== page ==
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November 30, 2022
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St. Rose was Kankakee’s 'Mother Church'

Santa Rosa era la 'Iglesia Madre' de Kankakee

By Jack Klasey

If you were a Catholic in Kankakee in the mid-1800s, there was no question about where you would attend Sunday Mass. You would be worshipping at St. Rose of Lima. Often referred to as the "Mother Church" of Kankakee, it was the only Catholic church in the city for many years.

By 1900, there were three other Catholic churches available; which one you attended usually depended upon your ethnic background. If you were German, you would most likely go to St. Mary of the Immaculate Conception at Washington Avenue and Oak Street. Polish Catholics would attend St. Stanislaus at Dearborn Avenue and Birch Street and the Irish would, of course, go to St. Patrick at Indiana Avenue and Hickory Street.

But, if your family's roots were in French Canada, the only place you would consider worshipping on Sunday morning would be Kankakee's "French Church," St. Rose. The parish was founded in 1855 by the Rev. Louis Cartuyvels. At that time, the majority of Catholics living in the new town of Kankakee were French-Canadian.

The first services were held in the home of J.J. Guyotte on the southwest corner of Court Street and Washington Avenue. As the community grew, so did the church congregation, and in 1857, a small wooden chapel was built on Merchant Street between Fourth and Fifth avenues. That structure was expanded twice in the 1860s.

By the time the Rev. Peter Paradis was appointed pastor in 1871, it was obvious the parish needed a larger church building. A fundraising campaign was begun, and by 1874, construction was under way. On June 24, 1877, an imposing new church, built of locally quarried limestone, was ready to receive worshippers. The building, 120 feet long and 56 feet in width, was capable of seating 1,000 people beneath its high vaulted ceiling.

Before the new church construction got started, however, St. Rose lost a portion of its congregation. German-speaking families in the parish had been trying for some time to form a parish with a priest who spoke their language. They succeeded in 1873, when St. Mary of the Immaculate Conception church opened at Washington Avenue and Oak Street.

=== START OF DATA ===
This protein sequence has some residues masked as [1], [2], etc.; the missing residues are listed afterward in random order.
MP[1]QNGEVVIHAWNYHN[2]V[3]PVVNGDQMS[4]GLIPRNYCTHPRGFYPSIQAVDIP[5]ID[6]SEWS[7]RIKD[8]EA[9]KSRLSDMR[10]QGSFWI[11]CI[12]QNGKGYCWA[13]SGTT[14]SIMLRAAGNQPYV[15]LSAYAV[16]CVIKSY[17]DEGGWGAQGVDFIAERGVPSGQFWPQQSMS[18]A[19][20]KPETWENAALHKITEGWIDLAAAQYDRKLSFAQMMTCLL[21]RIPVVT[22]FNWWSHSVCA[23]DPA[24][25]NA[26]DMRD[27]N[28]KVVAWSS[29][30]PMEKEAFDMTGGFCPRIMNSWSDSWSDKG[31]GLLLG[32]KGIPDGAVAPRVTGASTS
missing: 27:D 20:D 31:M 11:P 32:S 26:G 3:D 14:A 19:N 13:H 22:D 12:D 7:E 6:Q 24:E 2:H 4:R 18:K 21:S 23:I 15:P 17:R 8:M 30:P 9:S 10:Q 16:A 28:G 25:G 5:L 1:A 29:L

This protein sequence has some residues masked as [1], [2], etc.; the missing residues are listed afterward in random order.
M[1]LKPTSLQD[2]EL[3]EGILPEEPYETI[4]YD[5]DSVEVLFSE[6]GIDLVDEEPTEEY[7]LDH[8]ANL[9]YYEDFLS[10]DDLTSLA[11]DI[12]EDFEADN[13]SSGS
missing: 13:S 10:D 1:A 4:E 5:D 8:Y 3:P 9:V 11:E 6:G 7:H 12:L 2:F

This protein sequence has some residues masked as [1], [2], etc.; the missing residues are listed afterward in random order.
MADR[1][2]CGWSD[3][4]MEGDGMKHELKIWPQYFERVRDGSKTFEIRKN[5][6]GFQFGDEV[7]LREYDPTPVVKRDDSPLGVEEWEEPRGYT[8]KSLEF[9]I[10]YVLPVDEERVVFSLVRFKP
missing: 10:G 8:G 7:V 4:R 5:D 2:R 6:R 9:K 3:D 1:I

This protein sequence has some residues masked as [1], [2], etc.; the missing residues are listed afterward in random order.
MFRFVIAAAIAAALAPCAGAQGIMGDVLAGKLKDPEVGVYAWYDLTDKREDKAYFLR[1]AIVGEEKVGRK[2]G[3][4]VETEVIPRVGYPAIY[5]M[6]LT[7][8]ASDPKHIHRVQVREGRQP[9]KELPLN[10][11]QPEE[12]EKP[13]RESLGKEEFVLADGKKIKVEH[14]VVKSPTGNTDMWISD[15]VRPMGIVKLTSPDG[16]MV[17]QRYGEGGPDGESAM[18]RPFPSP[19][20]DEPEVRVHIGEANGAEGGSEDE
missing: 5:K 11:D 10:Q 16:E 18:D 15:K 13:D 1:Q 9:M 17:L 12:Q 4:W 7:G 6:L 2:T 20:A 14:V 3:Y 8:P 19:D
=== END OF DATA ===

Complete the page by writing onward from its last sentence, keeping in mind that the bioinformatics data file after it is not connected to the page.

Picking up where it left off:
Father Paradis served as pastor at St. Rose until his death in January 1894. In the final two years of his life, he had spearheaded a campaign to open the city's first hospital. He proposed a site on Fifth Avenue, just south of Soldier Creek, for the hospital. Unfortunately, it was decided the nearness of the creek made the site unhealthy.

After Father Paradis died, the effort to open a hospital continued under his successor, the Rev. Ambrose Granger. In 1895, land Father Paradis had donated, on the northwest corner of Merchant Street and Fifth Avenue across the street from St. Rose, was selected as the hospital site. Emergency Hospital (now Presence St. Mary's) opened its two-story brick building, with 12 beds, on March 30, 1897.

Although new parishes were established in Kankakee (St. Patrick in 1892 and St. Stanislaus in 1900), St. Rose continued to prosper. In 1907, the building was extended 30 feet to the south with the addition of a new sanctuary, and in 1910, all the windows were replaced with colorful new art glass.

A 1912, the St. Rose yearbook declared "St. Rose of Lima enjoys the honor of having been the mother of many other parishes that grew up around and about her," and noted the parish is "now composed of 550 French-Canadian families. It is quite conservative to estimate the number of souls at 3,000."

In the late 1940s and early 1950s, two additional Catholic churches opened in Kankakee: St. Teresa at Locust Street and St. Joseph Avenue in the Marycrest neighborhood, and St. Martin of Tours on the west side of the city at Charles Street and Ninth Avenue. By that time, the congregations at the city's Catholic parishes no longer had a distinct ethnic character.

Changing population patterns, economic factors and decreased availability of priests began to affect Kankakee's Catholic parishes in the final decades of the 20th century. St. Mary's Church closed its doors in 1989, and St. Stanislaus followed in 1994.

St. Rose, St. Teresa and St. Martin were placed under the administration of a single pastor in 2015. In early 2017, it was announced the three congregations would be merged into one later this year. The fate of the 140-year-old St. Rose Church building, and of the nearly 70-year-old St. Martin and St. Teresa church structures, is under discussion.

Jack Klasey came to Kankakee County as a young Journal reporter in 1963, and quickly became hooked on local history. In 1968, he co-authored “Of the People: A Popular History of Kankakee County.” Now retired from a career in the publishing industry, he remains active in the history field as a volunteer and board member at the Kankakee County Museum. He can be contacted at jwklasey@comcast.net.​

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Jack Klasey
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